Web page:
How Well Do You Know Your Metals
It’s A Handy Reference Tool For Metal Surface Finish Characteristics
A surface finish chart is a reference material we at Metal Cutting sometimes use internally as part of our quality assurance process. (You can read more about our quality measures on the Quality Commitment page of our website.) Typically, such charts provide guidelines regarding the measurement of surface finish, such as the parameters used, the typical roughness according to different processing methods, or the conversion from a unit such as stainless steel to microns (or micrometers, µm). Such as astm a666.
Surface finish is generally described as a measure of the texture of a surface, characterized by the lay (or direction) of the surface pattern, its roughness, and its waviness. What exactly will you find if you search the web for a “surface finish chart” and how does it relate to metal surface finish? What is astm a666?
Units Of Surface Finish Measurement
One type of chart shows the surface finish parameters — that is, the different units of measurement and arithmetic calculations that are used to describe surface finish. Generally, this chart would include the commonly used Roughness Average, Ra, which is a calculation of the average length between all the peaks and valleys (or the average height) from the mean line of the surface. Because it neutralizes any significantly outlying points, Ra is not sensitive to occasional spikes and gouges.
The Root Mean Square Roughness, or RMS, is similar to Ra but generally considered to be an approximation and therefore, less accurate than Ra. RMS is calculated using an algorithm that finds the square root of the average of the squares of the values; basically, RMS turns the surface profile in to a sine wave and measures the average deviation of the curve from the mean line.
Maximum Roughness Depth, Rmax, measures the vertical distance from the highest peak to the lowest valley within five sampling lengths and selects the largest of the five values. This is a very sensitive method of estimating surface finish and is vulnerable to burrs or scratches that lead to a higher reading, indicating a rougher surface. The Mean Roughness, Rz, astm a666 is calculated by averaging the height of the five highest peaks and the depths of the five lowest valleys. Because it looks only at the extremes only, Rz produces values that tend to be high and may not be an accurate reflection of the average surface finish.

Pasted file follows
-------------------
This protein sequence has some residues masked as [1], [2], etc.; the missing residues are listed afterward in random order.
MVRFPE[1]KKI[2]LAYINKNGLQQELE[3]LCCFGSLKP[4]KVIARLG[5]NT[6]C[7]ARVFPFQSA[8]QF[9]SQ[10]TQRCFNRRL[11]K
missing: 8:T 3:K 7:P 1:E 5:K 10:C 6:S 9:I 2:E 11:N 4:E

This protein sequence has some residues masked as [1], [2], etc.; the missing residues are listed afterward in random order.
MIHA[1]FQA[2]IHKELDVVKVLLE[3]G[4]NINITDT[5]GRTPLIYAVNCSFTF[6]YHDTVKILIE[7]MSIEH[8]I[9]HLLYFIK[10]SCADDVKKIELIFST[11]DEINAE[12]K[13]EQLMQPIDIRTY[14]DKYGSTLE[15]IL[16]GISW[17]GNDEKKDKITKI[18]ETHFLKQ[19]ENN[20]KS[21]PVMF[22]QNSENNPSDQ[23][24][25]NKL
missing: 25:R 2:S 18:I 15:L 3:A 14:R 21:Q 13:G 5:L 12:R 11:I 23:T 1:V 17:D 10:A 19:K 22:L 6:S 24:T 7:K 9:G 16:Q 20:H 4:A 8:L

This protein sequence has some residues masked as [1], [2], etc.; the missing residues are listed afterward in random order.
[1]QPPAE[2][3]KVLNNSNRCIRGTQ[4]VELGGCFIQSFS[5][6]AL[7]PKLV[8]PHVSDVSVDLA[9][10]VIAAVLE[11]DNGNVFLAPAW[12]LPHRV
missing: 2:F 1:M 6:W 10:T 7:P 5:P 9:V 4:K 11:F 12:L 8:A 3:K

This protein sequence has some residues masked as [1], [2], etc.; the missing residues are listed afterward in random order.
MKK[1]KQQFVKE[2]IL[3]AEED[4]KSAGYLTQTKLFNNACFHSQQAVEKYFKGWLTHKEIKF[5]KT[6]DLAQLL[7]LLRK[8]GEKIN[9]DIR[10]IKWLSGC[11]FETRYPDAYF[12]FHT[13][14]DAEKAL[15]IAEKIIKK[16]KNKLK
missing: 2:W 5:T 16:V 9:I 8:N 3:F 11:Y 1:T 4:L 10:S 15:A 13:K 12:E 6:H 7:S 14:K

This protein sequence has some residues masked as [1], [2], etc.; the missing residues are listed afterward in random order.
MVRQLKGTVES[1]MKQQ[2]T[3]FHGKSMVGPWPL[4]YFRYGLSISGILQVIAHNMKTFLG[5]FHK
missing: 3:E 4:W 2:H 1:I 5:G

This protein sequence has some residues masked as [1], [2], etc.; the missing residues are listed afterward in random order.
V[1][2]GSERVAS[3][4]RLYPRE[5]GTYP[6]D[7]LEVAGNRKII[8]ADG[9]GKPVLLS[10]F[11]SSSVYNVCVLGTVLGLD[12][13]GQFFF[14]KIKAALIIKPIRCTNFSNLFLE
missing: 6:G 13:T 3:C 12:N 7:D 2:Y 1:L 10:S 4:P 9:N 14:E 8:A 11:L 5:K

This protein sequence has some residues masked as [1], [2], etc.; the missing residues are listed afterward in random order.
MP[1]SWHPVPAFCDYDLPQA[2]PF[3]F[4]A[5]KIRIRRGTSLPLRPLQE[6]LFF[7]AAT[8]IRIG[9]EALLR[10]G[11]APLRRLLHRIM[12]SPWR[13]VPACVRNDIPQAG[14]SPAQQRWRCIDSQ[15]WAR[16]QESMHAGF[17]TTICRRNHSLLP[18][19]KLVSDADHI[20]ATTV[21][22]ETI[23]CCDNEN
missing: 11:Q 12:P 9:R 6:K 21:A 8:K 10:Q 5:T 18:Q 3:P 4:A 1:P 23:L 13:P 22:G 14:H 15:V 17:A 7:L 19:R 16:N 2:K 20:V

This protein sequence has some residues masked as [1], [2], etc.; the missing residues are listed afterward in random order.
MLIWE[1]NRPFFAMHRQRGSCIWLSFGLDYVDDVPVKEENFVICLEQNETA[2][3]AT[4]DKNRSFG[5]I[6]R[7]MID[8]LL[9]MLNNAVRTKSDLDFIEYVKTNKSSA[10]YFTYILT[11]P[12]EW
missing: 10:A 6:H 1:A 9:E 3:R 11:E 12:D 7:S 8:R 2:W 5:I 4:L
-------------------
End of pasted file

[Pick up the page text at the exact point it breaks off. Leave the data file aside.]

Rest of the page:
At Metal Cutting, we typically test for Ra, and it is what most of our customers ask for. Although Ra and RMS are sometimes used interchangeably because the conversion factor is RMS = Ra x 1.1, we encourage customers to use Ra, which is considered more accurate and is widely accepted in the industry.
Feasible Roughness For Different Processes
Another type of surface finish chart shows the average range of surface finish values that can be achieved using different types of manufacturing processes. This is important to know because surface finishes can vary greatly depending on the process used to produce them; this is also why deciding between different cutting methods is an important step if having a particular surface on your finished metal parts is critical to the success of your application. In addition, achieving a particular surface finish may require that more than one process be used.
Each metal cutting process has its own characteristics (what machinists call “witness marks”), which can be varied to a certain degree and with certain limitations, also depending on the process. Where there is a floor on how smooth a machined surface can be, polishing can be deployed to achieve a highly smooth surface or grinding can be used to create a sharp edge or shiny finish. Therefore, you can look for a surface finish chart that lists the relative surface finish roughness for various metal cutting methods, such as abrasive cutting, EDM, astm a666, grinding, milling, turning, lapping, polishing, and so on.
Before you look into metal sales near me for thin sheet metal and copper brass, make sure you do all of your research first.